many of the Records, Books, and Documents of the Province of Canada as he thinks fit shall be appropriated and delivered either to Ontario or to Quebec, and the same shall thenceforth be the Property of that Province; and any Copy thereof or Extract therefrom, duly certified by the Officer having charge of the Original thereof, shall be admitted as Evidence.(74)

Constitution of 144. The Lieutenant Governor of Quebec may from Time to Time, by Proclamation under

Townships in

Quebec the Great Seal of the Province, to take effect from a Day to be appointed therein, constitute Townships in those Parts of the Province of Quebec in which Townships are not then already constituted, and fix the Metes and Bounds thereof.

(70)
Probably spent.
(71)
Probably spent.
(72)
Spent. Penitentiaries are now provided for by the Corrections and Conditional Release Act, S.C. 1992, c. 20.
(73)
Spent. See pages (xi) and (xii) of the Public Accounts, 1902-03.
(74)
Probably spent. Two orders were made under this section on January 24, 1868.

X. INTERCOLONIAL RAILWAY

145. Repealed.(75)

XI. ADMISSION OF OTHER COLONIES Power to admit 146. It shall be lawful for the Queen, by and with the Advice of Her Majesty’s Most

Newfoundland,

etc., into the Honourable Privy Council, on Addresses from the Houses of the Parliament of Canada, and

Union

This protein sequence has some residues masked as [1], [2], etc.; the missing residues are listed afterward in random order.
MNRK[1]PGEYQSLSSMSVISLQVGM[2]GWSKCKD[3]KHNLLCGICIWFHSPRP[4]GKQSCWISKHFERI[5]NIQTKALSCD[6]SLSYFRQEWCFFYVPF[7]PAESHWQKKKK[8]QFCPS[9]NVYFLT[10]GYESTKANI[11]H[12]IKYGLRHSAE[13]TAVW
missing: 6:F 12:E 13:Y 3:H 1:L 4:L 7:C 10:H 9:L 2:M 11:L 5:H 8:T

from the Houses of the respective Legislatures of the Colonies or Provinces of Newfoundland, Prince Edward Island, and British Columbia, to admit those Colonies or Provinces, or any of them, into the Union, and on Address from the Houses of the Parliament of Canada to admit Rupert’s Land and the North-western Territory, or either of them, into the Union, on such Terms and Conditions in each Case as are in the Addresses expressed and as the Queen thinks fit to approve, subject to the Provisions of this Act; and the Provisions of any Order in Council in that Behalf shall have effect as if they had been enacted by the Parliament of the United Kingdom of Great Britain and Ireland.(76)

As to 147. In case of the Admission of Newfoundland and Prince Edward Island, or either of

Representation

of them, each shall be entitled to a Representation in the Senate of Canada of Four Members,

Newfoundland

and (notwithstanding anything in this Act) in case of the Admission of Newfoundland the

and Prince

Edward Island in normal Number of Senators shall be Seventy-six and their maximum Number shall be

Senate

Eighty-two; but Prince Edward Island when admitted shall be deemed to be comprised in the third of the Three Divisions into which Canada is, in relation to the Constitution of the Senate, divided by this Act, and accordingly, after the Admission of Prince Edward Island, whether Newfoundland is admitted or not, the Representation of Nova Scotia and New Brunswick in the Senate shall, as Vacancies occur, be reduced from Twelve to Ten Members respectively, and the Representation of each of those Provinces shall not be increased at any Time beyond Ten, except under the Provisions of this Act for the Appointment of Three or Six additional Senators under the Direction of the Queen.(77)